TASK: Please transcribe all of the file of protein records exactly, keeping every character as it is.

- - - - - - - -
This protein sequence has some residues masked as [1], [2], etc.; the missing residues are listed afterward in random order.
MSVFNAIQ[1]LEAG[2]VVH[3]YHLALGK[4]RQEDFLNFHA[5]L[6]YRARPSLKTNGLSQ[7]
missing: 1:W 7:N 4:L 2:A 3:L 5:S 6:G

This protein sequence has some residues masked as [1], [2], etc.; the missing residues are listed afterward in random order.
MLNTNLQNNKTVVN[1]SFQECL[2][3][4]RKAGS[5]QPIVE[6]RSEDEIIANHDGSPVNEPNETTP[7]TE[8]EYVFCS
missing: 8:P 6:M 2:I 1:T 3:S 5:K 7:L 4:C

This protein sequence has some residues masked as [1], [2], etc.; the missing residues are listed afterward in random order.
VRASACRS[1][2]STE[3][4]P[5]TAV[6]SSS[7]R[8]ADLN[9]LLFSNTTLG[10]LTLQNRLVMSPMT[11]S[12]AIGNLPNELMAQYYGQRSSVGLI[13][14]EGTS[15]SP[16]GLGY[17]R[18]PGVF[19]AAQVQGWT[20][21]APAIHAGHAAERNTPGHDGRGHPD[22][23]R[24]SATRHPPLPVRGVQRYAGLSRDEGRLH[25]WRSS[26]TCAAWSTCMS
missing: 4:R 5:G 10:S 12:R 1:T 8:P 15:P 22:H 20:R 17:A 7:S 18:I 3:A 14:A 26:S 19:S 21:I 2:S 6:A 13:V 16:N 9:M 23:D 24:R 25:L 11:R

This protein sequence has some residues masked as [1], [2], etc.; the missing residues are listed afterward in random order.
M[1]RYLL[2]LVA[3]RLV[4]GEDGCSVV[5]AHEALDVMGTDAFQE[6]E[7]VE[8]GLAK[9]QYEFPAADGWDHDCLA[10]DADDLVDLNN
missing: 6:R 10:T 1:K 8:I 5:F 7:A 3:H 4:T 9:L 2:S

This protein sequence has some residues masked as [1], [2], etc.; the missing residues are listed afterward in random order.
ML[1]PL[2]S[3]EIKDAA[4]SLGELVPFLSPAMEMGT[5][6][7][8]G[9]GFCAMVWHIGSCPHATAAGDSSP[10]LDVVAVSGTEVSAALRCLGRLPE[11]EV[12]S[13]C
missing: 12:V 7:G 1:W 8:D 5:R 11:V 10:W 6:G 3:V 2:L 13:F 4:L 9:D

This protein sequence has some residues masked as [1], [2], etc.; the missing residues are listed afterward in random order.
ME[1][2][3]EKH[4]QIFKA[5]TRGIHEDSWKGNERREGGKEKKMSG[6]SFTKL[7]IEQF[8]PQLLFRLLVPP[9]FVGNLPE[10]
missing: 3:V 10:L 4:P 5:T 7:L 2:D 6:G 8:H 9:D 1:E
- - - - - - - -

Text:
This protein sequence has some residues masked as [1], [2], etc.; the missing residues are listed afterward in random order.
MSVFNAIQ[1]LEAG[2]VVH[3]YHLALGK[4]RQEDFLNFHA[5]L[6]YRARPSLKTNGLSQ[7]
missing: 1:W 7:N 4:L 2:A 3:L 5:S 6:G

This protein sequence has some residues masked as [1], [2], etc.; the missing residues are listed afterward in random order.
MLNTNLQNNKTVVN[1]SFQECL[2][3][4]RKAGS[5]QPIVE[6]RSEDEIIANHDGSPVNEPNETTP[7]TE[8]EYVFCS
missing: 8:P 6:M 2:I 1:T 3:S 5:K 7:L 4:C

This protein sequence has some residues masked as [1], [2], etc.; the missing residues are listed afterward in random order.
VRASACRS[1][2]STE[3][4]P[5]TAV[6]SSS[7]R[8]ADLN[9]LLFSNTTLG[10]LTLQNRLVMSPMT[11]S[12]AIGNLPNELMAQYYGQRSSVGLI[13][14]EGTS[15]SP[16]GLGY[17]R[18]PGVF[19]AAQVQGWT[20][21]APAIHAGHAAERNTPGHDGRGHPD[22][23]R[24]SATRHPPLPVRGVQRYAGLSRDEGRLH[25]WRSS[26]TCAAWSTCMS
missing: 4:R 5:G 10:S 12:R 1:T 8:P 15:P 22:H 20:R 17:A 7:S 18:I 3:A 14:A 26:S 19:S 21:I 2:S 6:A 13:V 16:N 9:M 23:D 24:R 25:L 11:R

This protein sequence has some residues masked as [1], [2], etc.; the missing residues are listed afterward in random order.
M[1]RYLL[2]LVA[3]RLV[4]GEDGCSVV[5]AHEALDVMGTDAFQE[6]E[7]VE[8]GLAK[9]QYEFPAADGWDHDCLA[10]DADDLVDLNN
missing: 6:R 10:T 1:K 8:I 5:F 7:A 3:H 4:T 9:L 2:S

This protein sequence has some residues masked as [1], [2], etc.; the missing residues are listed afterward in random order.
ML[1]PL[2]S[3]EIKDAA[4]SLGELVPFLSPAMEMGT[5][6][7][8]G[9]GFCAMVWHIGSCPHATAAGDSSP[10]LDVVAVSGTEVSAALRCLGRLPE[11]EV[12]S[13]C
missing: 12:V 7:G 1:W 8:D 5:R 11:V 10:W 6:G 3:V 2:L 13:F 4:L 9:D

This protein sequence has some residues masked as [1], [2], etc.; the missing residues are listed afterward in random order.
ME[1][2][3]EKH[4]QIFKA[5]TRGIHEDSWKGNERREGGKEKKMSG[6]SFTKL[7]IEQF[8]PQLLFRLLVPP[9]FVGNLPE[10]
missing: 3:V 10:L 4:P 5:T 7:L 2:D 6:G 8:H 9:D 1:E